Sunday, October 7, 2012

Iconic cupcakes and other irrelevancies





This is the greatest mystery of the human mind—the inductive leap. Everything falls into place, irrelevancies relate, dissonance becomes harmony, and nonsense wears a crown of meaning.

John Steinbeck

This WILL make sense: itwillitwillitwillitwillitwill. . . and if it doesn't, it's cuzzadafact that I just got up and am not yet fully awake and have many other things to do.

I've been compiling a list of things that belong together, mainly because they annoy the shit out of me. If they seem dissonant, irrelevant, etc. (I almost said "whatever"!), then bear with me. Soon all this nonsense will wear a crown of meaning.


 

The cupcake theme leads the way, more or less, because cupcakes have become ubiquitous since that moment some time in the '90s when Carrie and Miranda sat there on a park bench cramming their faces with cake and talking about (what else?) "crushes".

Cupcakes might've become Big (to coin a phrase, an awful one) anyway, but somehow-or-other, perhaps because of Carrie spitting out little pieces of cake while she waxed all giggly like someone in high school,  they blew into the stratosphere - imagine  little multi-colored sparkly-icinged projectiles raining down on us all - and still dominate kids' birthday parties, baby showers and even WEDDINGS.

No more does the bride-to-be fuss and twitter (I mean "twitter", not "tweet") about that dire necessity of marriage, the wedding cake. She won't have one anyway. It'll be a cement-frosted edifice made oout f styrofoam and it will cost $1550.99.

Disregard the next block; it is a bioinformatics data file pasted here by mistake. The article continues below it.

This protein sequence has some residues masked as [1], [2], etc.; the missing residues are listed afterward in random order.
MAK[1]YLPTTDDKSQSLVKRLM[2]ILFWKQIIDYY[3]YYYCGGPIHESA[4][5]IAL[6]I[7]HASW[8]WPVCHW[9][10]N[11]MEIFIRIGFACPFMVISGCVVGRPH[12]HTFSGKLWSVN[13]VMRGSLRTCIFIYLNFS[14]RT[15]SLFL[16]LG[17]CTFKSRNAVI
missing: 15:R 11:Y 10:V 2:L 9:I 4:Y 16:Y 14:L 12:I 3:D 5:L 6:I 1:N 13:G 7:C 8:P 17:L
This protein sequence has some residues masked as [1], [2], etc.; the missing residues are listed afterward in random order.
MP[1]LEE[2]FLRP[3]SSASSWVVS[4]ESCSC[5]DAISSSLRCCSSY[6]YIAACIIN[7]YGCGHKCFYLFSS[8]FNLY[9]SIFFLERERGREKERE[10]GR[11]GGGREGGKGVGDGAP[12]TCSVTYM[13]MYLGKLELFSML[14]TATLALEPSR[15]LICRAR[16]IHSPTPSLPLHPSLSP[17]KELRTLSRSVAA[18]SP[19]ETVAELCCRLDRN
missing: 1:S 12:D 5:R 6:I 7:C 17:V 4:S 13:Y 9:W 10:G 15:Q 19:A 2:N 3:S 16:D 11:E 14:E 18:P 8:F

No, she will fuss and twitter about importing "special" cupcakes like the ones Carrie and Miranda ate 18 years ago on Sex and the City. From the Magnolia Bakery in New York.

This is how cupcakes become. . .(and here is my point - yes, there is one - ) iconic. And if cupcakes can become iconic, so can everything else.




The word is thrown around so casually these days that no one notices any more. James Bond has his iconic martini. The Kardashians have their iconic stupidity. Justin Bieber has his iconic stupid haircut. Simon Cowell has his iconic nastiness.  And I'd think of more, but I don't have to: just listen for it for one day and you'll see.

So what is an icon? It's a symbol so culturally significant that it comes to stand for a whole world of meaning. I think it even has religious importance, a focus for prayer or worship. It hardly relates to cupcakes. But in this air-puffed, sugar-spun world, maybe it does.


 

Let's get the next one out of the way now because it nauseates me so much:  "awesome". In the course of a day, I hear this 29,000 times, to the point that it means nothing at all. In fact, its empty-headed non-meaning is worming its way into the dictionary, as so many non-words eventually do.

"Here's your change."

"Awesome."

"I had my shoe fixed."

"Awesome."

"My AIDS test came out negative."

"Awesome."

And so on, and on, and on.




If something really is "awesome", such as whatever-that-American-thingie-is-called, Mount Rushmore, or Old Faithful, or the Sistene Chapel or something, I don't know what the response would be because you've already used up "awesome" on all those stupid, empty-headed, meaningless things.